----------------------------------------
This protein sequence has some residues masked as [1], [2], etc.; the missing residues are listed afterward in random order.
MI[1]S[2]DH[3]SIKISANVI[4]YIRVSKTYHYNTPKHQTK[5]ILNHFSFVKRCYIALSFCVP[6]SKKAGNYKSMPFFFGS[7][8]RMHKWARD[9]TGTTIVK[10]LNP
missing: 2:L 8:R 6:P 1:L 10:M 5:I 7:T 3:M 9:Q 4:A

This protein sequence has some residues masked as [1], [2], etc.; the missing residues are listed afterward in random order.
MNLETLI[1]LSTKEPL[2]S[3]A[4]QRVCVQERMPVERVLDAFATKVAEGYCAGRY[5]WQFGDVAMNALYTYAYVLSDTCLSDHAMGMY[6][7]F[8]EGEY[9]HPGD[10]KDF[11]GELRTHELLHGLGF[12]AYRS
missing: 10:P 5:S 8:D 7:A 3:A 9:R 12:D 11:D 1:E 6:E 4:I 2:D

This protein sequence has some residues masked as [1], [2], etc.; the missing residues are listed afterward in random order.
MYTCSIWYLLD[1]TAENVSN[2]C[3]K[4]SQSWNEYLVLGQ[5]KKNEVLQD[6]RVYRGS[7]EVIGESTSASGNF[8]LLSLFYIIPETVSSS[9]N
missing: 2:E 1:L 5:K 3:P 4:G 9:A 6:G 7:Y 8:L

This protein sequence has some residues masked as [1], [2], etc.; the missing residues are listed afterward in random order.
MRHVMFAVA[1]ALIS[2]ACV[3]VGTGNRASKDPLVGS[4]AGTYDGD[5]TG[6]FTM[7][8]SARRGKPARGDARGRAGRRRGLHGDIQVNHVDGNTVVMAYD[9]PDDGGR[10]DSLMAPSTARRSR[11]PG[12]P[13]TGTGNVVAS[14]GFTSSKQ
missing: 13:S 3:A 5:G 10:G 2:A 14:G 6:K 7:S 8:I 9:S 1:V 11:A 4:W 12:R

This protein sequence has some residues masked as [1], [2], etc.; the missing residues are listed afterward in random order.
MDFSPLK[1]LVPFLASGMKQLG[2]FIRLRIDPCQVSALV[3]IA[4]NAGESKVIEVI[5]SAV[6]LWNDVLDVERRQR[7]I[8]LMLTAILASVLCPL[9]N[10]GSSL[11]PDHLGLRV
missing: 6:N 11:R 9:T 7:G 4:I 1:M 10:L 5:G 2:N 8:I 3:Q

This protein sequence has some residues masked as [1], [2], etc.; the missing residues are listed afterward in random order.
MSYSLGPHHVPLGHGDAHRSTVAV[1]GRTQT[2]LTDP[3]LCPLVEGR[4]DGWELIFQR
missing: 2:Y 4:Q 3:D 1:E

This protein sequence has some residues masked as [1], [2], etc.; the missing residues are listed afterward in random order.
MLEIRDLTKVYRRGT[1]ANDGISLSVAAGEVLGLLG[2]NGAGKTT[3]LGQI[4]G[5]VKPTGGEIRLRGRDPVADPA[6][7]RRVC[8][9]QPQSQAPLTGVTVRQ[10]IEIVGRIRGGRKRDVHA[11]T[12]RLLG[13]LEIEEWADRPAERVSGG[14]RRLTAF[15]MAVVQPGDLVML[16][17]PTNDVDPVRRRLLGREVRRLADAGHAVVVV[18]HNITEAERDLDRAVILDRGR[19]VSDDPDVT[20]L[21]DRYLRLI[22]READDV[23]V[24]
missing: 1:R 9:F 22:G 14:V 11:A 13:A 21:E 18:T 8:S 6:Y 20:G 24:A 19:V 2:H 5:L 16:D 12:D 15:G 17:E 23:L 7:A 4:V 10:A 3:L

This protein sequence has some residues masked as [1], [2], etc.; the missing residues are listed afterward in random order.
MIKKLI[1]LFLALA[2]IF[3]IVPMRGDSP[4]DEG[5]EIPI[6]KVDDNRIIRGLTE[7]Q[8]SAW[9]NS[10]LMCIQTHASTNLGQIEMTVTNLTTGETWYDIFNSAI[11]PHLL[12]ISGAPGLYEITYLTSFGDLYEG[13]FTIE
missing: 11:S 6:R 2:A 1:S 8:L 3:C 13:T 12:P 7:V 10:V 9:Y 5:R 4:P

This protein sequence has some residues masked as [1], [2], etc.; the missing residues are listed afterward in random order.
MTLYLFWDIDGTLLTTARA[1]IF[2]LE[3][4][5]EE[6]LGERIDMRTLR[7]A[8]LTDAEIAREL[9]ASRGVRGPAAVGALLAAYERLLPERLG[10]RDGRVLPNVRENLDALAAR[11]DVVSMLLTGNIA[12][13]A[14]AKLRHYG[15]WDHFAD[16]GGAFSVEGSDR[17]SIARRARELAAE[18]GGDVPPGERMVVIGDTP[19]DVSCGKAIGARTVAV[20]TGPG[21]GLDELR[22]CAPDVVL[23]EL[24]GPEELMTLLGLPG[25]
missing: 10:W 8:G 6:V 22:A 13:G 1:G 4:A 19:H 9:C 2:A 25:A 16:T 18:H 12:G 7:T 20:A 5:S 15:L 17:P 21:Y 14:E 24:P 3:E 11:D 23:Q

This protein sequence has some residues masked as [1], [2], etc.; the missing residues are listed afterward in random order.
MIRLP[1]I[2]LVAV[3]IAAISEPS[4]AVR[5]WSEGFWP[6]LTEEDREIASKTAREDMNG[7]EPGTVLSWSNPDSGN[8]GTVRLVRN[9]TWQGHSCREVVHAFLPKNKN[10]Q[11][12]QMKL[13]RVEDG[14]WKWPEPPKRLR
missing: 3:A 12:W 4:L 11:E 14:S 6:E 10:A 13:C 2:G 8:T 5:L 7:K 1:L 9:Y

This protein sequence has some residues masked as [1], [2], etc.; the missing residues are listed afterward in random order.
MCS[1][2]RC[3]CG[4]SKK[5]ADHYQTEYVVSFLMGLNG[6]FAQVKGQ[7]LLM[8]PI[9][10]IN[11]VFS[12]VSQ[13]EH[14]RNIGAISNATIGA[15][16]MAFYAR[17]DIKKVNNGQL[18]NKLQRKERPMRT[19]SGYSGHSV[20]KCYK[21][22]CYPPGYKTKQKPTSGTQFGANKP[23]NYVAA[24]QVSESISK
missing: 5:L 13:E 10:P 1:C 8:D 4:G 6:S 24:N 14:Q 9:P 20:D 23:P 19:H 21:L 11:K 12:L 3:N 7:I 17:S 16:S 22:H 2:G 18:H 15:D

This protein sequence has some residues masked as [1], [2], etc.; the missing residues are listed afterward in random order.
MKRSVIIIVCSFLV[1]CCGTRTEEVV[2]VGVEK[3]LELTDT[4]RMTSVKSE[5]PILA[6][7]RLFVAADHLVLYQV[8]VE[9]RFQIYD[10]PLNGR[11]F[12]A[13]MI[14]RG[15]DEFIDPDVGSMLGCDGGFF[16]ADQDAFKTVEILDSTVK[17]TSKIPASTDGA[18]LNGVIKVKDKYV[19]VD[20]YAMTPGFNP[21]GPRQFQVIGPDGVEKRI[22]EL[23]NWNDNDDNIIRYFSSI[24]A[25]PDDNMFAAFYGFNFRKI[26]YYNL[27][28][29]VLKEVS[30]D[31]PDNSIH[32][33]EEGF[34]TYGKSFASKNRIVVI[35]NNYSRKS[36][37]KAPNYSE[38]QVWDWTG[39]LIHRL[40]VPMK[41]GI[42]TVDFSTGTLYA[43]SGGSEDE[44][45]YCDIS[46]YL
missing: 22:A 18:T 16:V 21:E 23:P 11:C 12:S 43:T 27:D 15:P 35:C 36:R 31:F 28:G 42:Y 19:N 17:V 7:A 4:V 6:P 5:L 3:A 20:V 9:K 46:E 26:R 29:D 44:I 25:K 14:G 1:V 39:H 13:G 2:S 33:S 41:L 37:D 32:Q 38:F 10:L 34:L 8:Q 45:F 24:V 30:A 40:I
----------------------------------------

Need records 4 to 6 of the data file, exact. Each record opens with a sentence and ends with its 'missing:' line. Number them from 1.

This protein sequence has some residues masked as [1], [2], etc.; the missing residues are listed afterward in random order.
MRHVMFAVA[1]ALIS[2]ACV[3]VGTGNRASKDPLVGS[4]AGTYDGD[5]TG[6]FTM[7][8]SARRGKPARGDARGRAGRRRGLHGDIQVNHVDGNTVVMAYD[9]PDDGGR[10]DSLMAPSTARRSR[11]PG[12]P[13]TGTGNVVAS[14]GFTSSKQ
missing: 13:S 3:A 5:G 10:G 2:A 14:G 6:K 7:S 8:I 9:S 1:V 11:A 4:W 12:R

This protein sequence has some residues masked as [1], [2], etc.; the missing residues are listed afterward in random order.
MDFSPLK[1]LVPFLASGMKQLG[2]FIRLRIDPCQVSALV[3]IA[4]NAGESKVIEVI[5]SAV[6]LWNDVLDVERRQR[7]I[8]LMLTAILASVLCPL[9]N[10]GSSL[11]PDHLGLRV
missing: 6:N 11:R 9:T 7:G 4:I 1:M 10:L 5:G 2:N 8:I 3:Q

This protein sequence has some residues masked as [1], [2], etc.; the missing residues are listed afterward in random order.
MSYSLGPHHVPLGHGDAHRSTVAV[1]GRTQT[2]LTDP[3]LCPLVEGR[4]DGWELIFQR
missing: 2:Y 4:Q 3:D 1:E